A common phonological rule of North American English is to change /t,d/ to a “flap” transcribed as either /D/ or /ɾ/. In other words, a /t/ in words like atom, writer sounds an awful like like a “d”.
In phonology class, I present cases where a flapped /t,d/ could cause potential ambiguities (see below).
- Swe[D]ish ‘from Sweden’, swee[D]ish ‘slightly sweet’
- ri[D]er, wri[D]er
Another ambiguity encountered in real life was Toyota vs. toy Yoda. One of the speakers in this case was British who may not have been used to decoding flaps as /t/ as North Americans are.
Still, I’m not alone because at least two organizations promised what sounded like a “Toyota” as a prize but delivered a “toy Yoda” instead. Sadly the winners, were not amused and pursued legal action.
If a phonologist had been on call, they could have provided the plaintiffs an important tip. The vowel before original (unerlying) /d/ is slightly longer phonetically than original /t/. Thus the vowel of “toy Y[o:D]a” is slightly, but perceptibly longer than “Toy[oD]a” in many dialects of American English. That’s why there isn’t more confusion in conversational English than there is.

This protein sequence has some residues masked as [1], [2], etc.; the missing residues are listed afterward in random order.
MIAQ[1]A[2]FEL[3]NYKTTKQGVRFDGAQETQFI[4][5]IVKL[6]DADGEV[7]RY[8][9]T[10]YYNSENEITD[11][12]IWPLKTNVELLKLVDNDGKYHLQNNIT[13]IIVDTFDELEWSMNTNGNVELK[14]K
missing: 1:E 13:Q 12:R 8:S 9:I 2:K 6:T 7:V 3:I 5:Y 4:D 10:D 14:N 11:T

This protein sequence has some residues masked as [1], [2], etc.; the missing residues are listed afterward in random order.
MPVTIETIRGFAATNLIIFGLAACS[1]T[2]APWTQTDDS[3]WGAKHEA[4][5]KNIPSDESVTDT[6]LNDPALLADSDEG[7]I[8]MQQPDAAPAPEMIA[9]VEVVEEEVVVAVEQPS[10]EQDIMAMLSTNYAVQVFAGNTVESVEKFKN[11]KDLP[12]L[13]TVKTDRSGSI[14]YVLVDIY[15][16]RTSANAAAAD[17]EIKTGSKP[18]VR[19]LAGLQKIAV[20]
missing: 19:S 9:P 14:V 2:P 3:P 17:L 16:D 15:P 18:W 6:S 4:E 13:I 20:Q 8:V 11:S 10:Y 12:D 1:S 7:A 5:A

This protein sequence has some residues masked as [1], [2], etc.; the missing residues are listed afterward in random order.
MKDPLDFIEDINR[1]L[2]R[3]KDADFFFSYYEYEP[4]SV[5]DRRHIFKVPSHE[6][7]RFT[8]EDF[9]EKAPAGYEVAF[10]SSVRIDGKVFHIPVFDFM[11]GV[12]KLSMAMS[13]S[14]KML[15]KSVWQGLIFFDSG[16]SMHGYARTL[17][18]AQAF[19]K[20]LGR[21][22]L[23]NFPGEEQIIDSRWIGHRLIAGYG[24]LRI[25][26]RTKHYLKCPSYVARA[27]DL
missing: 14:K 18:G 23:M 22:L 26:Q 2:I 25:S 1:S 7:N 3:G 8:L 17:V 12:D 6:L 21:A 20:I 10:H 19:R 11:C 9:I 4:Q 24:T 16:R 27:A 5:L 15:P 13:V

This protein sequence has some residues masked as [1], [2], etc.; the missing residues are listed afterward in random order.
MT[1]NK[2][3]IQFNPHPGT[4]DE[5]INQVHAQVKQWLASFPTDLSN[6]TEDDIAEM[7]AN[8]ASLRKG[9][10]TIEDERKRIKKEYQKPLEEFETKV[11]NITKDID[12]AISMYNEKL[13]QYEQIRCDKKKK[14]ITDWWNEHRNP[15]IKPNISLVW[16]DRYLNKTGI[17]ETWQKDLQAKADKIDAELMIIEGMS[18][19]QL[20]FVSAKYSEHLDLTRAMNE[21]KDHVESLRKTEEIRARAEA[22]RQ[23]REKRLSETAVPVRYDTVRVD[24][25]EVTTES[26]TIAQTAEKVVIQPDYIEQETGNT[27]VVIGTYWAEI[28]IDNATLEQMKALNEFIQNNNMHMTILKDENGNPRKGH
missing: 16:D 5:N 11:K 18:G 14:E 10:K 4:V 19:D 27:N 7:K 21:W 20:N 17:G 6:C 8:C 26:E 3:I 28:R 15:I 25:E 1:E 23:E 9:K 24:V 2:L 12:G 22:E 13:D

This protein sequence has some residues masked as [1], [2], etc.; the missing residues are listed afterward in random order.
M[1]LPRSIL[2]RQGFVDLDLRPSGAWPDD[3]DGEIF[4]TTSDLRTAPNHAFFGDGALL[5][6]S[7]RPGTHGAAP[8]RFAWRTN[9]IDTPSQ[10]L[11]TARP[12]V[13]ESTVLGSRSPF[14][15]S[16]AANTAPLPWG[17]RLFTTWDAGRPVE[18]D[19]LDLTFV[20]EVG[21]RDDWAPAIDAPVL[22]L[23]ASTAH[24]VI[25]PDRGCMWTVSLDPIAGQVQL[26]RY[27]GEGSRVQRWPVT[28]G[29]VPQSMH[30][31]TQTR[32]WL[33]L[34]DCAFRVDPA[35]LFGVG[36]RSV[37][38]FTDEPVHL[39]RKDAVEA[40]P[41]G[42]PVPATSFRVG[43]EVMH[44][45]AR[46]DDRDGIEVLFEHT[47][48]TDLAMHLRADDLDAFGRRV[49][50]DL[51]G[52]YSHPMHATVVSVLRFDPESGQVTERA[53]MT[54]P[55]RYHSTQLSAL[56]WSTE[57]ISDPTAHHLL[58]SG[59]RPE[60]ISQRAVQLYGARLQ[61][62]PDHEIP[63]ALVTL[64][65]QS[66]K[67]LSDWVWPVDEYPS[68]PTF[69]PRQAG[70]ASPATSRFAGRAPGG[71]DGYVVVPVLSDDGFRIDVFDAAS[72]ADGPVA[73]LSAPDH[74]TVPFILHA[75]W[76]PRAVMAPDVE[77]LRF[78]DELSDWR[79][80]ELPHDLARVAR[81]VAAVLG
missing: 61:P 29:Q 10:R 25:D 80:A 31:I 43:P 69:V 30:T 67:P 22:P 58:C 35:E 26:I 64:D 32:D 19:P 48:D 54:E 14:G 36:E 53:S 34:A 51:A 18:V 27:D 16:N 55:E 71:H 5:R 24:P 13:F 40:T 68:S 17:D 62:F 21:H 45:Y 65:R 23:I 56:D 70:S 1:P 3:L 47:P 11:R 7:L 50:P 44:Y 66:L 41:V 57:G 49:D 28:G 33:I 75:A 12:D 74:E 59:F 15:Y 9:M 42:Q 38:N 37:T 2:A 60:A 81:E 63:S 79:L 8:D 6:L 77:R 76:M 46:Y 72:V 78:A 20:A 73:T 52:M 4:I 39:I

The good news is that at least one waitress did win the suit enough to “pick out whatever type of Toyota she wants.” I guess the Force was with her after all.